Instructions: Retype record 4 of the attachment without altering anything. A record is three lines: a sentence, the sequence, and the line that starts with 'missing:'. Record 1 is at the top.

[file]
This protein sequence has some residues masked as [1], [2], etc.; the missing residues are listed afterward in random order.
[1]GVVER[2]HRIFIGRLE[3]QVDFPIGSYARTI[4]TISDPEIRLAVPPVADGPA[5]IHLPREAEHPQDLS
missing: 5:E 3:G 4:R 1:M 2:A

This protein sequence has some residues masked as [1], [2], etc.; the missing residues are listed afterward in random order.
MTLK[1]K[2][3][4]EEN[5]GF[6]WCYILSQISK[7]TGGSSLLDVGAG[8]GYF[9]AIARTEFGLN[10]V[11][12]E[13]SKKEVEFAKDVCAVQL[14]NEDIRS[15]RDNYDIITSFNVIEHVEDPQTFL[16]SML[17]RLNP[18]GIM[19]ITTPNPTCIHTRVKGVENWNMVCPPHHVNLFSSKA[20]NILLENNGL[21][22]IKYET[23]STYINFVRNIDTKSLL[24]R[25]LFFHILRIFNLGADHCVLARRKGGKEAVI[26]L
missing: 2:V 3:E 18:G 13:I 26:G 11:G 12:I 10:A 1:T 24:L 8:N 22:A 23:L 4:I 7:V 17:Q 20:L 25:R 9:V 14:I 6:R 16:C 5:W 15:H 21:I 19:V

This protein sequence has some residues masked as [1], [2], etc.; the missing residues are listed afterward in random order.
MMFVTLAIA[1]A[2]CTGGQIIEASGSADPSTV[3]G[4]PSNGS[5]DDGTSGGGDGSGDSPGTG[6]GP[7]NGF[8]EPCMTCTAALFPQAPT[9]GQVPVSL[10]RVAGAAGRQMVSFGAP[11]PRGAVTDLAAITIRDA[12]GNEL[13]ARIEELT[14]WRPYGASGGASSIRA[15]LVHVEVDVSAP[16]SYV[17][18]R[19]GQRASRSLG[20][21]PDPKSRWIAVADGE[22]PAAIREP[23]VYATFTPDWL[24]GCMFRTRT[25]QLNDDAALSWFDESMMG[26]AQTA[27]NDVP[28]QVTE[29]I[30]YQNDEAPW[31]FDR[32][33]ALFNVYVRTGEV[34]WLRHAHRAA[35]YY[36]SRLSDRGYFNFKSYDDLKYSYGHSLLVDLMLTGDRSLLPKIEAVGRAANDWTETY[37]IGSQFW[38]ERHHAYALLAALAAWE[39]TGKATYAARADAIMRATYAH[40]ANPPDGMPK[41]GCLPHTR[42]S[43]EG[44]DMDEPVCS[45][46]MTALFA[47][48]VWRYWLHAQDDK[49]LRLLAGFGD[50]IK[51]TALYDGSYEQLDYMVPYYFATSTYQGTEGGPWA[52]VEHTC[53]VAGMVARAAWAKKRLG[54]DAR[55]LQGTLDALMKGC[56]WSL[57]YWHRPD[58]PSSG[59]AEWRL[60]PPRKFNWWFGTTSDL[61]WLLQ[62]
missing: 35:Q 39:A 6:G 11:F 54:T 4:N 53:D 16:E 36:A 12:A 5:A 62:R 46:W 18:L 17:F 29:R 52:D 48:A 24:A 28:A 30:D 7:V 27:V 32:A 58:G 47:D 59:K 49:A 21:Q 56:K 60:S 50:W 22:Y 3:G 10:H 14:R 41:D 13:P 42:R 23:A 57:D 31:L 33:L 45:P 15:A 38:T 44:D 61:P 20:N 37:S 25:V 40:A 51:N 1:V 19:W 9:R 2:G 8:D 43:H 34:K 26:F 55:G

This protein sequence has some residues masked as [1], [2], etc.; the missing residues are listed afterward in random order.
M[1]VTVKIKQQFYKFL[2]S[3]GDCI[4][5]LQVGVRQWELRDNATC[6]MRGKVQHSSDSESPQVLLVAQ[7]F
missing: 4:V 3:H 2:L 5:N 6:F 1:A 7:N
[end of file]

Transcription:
This protein sequence has some residues masked as [1], [2], etc.; the missing residues are listed afterward in random order.
M[1]VTVKIKQQFYKFL[2]S[3]GDCI[4][5]LQVGVRQWELRDNATC[6]MRGKVQHSSDSESPQVLLVAQ[7]F
missing: 4:V 3:H 2:L 5:N 6:F 1:A 7:N